I introduce part six (mercifully the final part) of the Astrology Challenge – my attempt to see if any astrologer can explain how the ancients worked out all those detailed rules astrologers use.
The astrologers’ replies to this question can be summarized as:
- Don’t know
- It’s complicated
- You go figure it out (here, read these books)
- Myth, legend, divination could be true
- Science doesn’t know everything
- Er… yeah that’s it.
At first, when I started all this, I wondered if I was being too hard on these people. After all, they replied in fairly friendly terms when they needn’t have replied at all (although only three out of seven replied with any thoughts – a fourth just gave book recommendations). But as I read back through their dopey replies, I think if anything I’ve been too generous with them. To say that something imagined could be true, and to equate the writings of myth and fiction with truth, is just absurd. If you think anything imagined could be true, you have no way to judge the truth or otherwise about anything, and no basis to reject any idea no matter how ridiculous. You are in complete freefall. You will never learn anything new with this approach.
And to suggest that we need a different “paradigm” from science is just nonsense cloaked in pseudo-intellectual language. Of course science doesn’t know everything, but that doesn’t mean there is a better method. And the idea that some things require a different approach from that of science is idiotic. Science just means we test our hypotheses against external reality. If something has an effect, this effect can be measured and compared with what was expected – ie it can be tested scientifically. If science cannot test something that just means that the thing has no measurable effect. And what is the difference between something with no measurable effect and something that doesn’t exist? - Nothing!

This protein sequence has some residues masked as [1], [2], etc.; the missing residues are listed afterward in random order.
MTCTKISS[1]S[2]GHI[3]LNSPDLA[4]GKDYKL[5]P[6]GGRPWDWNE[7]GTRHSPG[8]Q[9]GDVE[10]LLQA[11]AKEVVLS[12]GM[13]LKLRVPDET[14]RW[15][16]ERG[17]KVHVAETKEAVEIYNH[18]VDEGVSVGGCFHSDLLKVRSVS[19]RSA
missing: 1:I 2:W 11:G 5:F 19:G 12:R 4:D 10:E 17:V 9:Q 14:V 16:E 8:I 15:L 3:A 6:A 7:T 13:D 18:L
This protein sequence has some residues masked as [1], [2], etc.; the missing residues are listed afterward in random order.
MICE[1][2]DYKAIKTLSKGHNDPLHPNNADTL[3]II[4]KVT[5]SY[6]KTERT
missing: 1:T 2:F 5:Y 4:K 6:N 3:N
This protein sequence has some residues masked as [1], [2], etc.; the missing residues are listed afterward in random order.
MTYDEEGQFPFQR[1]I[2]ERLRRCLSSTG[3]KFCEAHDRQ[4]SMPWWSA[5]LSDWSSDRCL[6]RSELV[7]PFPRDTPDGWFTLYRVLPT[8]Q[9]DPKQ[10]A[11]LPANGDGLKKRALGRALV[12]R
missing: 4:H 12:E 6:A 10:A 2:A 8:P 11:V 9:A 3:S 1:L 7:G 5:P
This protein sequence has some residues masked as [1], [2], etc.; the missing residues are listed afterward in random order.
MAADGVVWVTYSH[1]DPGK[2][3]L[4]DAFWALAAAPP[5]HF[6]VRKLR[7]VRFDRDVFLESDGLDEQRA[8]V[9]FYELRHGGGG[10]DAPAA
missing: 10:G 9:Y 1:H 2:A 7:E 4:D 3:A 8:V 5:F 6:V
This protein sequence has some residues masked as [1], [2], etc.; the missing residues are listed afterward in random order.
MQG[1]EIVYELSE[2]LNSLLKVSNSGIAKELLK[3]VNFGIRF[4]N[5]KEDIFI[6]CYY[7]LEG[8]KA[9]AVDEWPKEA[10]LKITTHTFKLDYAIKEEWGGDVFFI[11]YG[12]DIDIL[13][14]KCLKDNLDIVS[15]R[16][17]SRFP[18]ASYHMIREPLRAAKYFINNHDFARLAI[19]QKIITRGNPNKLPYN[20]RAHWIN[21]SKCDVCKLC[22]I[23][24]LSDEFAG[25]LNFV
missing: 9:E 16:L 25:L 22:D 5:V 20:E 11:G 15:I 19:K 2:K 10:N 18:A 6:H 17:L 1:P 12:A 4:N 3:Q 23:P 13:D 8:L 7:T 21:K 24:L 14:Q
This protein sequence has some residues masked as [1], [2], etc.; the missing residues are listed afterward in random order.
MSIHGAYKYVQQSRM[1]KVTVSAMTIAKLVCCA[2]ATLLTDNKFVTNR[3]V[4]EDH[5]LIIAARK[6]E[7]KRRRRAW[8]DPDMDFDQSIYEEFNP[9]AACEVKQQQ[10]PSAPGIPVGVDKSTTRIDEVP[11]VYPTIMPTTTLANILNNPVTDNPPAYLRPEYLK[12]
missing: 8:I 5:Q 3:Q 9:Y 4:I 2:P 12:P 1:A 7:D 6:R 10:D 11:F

This week’s Guardian Unlimited life asks several scientists the question, what is the one thing everyone should learn about science? Antony Hoare (senior researcher at Microsoft Corporation), gave this answer:
I would teach the world that scientists start by trying very hard to disprove what they hope is true. When they fail, they have a good reason for believing what they hope is true, and can even convince others of its truth.
Do you think any of these astrologers ever tried to test their magic fairy tale pictures in the sky fortune telling system this way, to see if they could prove it wrong? Of course not; they’re too busy looking for “other paradigms” that will not challenge their silly beliefs, to gain any real knowledge. That’s why they’re pseudo-scientists, not scientists. And they basically admit it – are even proud of it! It’s disheartening to realize that certain people are beyond reasoned discussion. Disheartening, but instructive. The astrologers essentially admitted astrology really is just made up, and furthermore this OK by them. And these people are allowed to vote and drive on the public roads. Their arguments are an insult to the intelligence.
Anyway, there you have it: made up crap that doesn’t make sense and doesn’t work. Astrology is ludicrous crap, every part of it from top to bottom, inside out, every way you care to look at it. There can really be no doubt any more.